Running Into the Horror Stories

I don’t know how to start this other than to say that it’s not an upbeat positive post, it’s negative and scary.  I wasn’t sure how/if to share this with anyone else, but keep feeling the need to express the story.  That’s my disclaimer.

Molly (C’s Diabetic Alert Service Dog) came home a few days ago.  She’d been with her trainers for an entire month.  She goes to work with three different super-trainers who work on obedience, public access and scent work in order to make sure we’re on track, see where we need help and give pointers.  We picked her up from T who told me this story.

T and a friend took Molly and some kids to a restaurant for public access work.  The kids wanted to eat outside, but the adults stayed in with Molly for practice.  After eating, they went to the outdoor area to talk to the kids.  There was a couple there and the man walked over to tell T that they give money to support a service dog organization.  T explained that Molly is a Diabetic Alert Dog and what her role is.  The man proceeded to tell her that they had just lost their son to type 1 diabetes the previous week.  He died in his sleep apparently from a low blood sugar despite having five roommates in the house.  He was 24 years old and using a pump.  He asked T if she would bring Molly over to meet his wife, which of course she did.  T told me that the woman hugged Molly and just cried on her for quite some time.  Molly didn’t budge and just provided this mother with the therapy she needed in that moment.

I can’t imagine how this couple felt meeting Molly.  I can’t imagine how it would feel to be in T’s place.  She told me that Molly had touched a number of people over the month that she was away, but this was by far the most significant.  I can’t figure out how this story makes me feel.  Does it scare me? More than I can imagine.  For obvious reasons, but also it scares me that I could run into this couple or another just like them and be faced with it in person.

C overheard the conversation and asked me about it later.  I asked if it made him worry and he said no because B (our old Animas rep) had diabetes for “a really long time and nothing like that’s happened.”  I wish that were enough for me.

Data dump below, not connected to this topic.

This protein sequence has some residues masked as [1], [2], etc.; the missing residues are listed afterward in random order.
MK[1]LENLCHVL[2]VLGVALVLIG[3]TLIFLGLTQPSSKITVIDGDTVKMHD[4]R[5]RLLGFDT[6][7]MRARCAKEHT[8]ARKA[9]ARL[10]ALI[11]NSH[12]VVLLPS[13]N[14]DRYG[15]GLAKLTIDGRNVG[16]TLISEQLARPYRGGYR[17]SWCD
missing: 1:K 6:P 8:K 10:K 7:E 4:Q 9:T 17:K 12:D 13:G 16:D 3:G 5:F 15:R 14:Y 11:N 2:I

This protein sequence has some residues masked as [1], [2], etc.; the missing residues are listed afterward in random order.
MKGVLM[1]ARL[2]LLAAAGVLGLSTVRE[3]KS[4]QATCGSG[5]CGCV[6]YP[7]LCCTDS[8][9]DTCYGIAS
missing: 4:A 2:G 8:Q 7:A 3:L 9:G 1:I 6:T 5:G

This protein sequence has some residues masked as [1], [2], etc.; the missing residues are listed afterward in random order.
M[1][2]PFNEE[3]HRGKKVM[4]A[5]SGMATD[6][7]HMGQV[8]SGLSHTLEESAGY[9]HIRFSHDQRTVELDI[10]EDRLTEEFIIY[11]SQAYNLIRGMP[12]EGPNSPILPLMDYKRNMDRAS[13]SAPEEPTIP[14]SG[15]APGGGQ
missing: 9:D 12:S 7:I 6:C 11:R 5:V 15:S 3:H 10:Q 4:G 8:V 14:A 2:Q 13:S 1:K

This disease is not just about chasing numbers and trying to achieve your goal A1c.  It’s about keeping your child (or yourself) alive.  It’s praying that everything you’re doing works without ending in tragedy.  I know this isn’t an isolated story.  I have heard way too many of them.  We cannot afford to live in blinders thinking that in this day and age our kids will end up just fine.  It’s not a fair to the families who’ve done all they can and who’s kids weren’t ok.

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It’s Happening

C’s application was approved.  He will be receiving a Diabetic Alert Dog!!

This is such exciting news.  We’ve struggled for a while now with him having trouble feeling lows and not feeling a hint of a symptom of highs.  He craves freedom and I want him to have it more than anything.  He’s 12 years old.  Yet, sleepovers scare me to death.  The idea of him forgetting to test and not feeling a low; not feeling the high that comes from a site accidentally pulling out; the thought of him not having help while he’s out or a friend not knowing how to respond when it comes down to it.  These thoughts get to me and it’s hard to move past them.

We’d considered a Continuous Glucose Monitor (CGM).  C’s insurance does not cover it so we weren’t in a big rush, but have definitely discussed it many times.   C knows that I wanted it.  and I know that he doesn’t.  He does not like the idea of another site.  He hates the idea of carrying another item.  He’s already silenced all of the alarms on his pump so that they don’t go off in class and embarrass him…  But a dog?  He would definitely not resent a dog.  He loves the idea of a dog.  I love the idea of using a natural resource and tapping into its abilities.

This is the route for us and I cannot wait to start the journey.  Oh, that’s right… it’s going to be quite the journey.  The organization, Guardian Angel Diabetic Alert Dogs, is doing a sort of co-training with us.  Instead of us waiting 1 1/2 to 2 years for a fully trained dog, we will be receiving a brand spanking new baby puppy in January.  But not just any puppy, one who has been diabetic scent imprinted, meaning exposed to the scent we want it looking for since birth when nursing.  This puppy is bred to be a working dog and is being taught the scent we want to know about.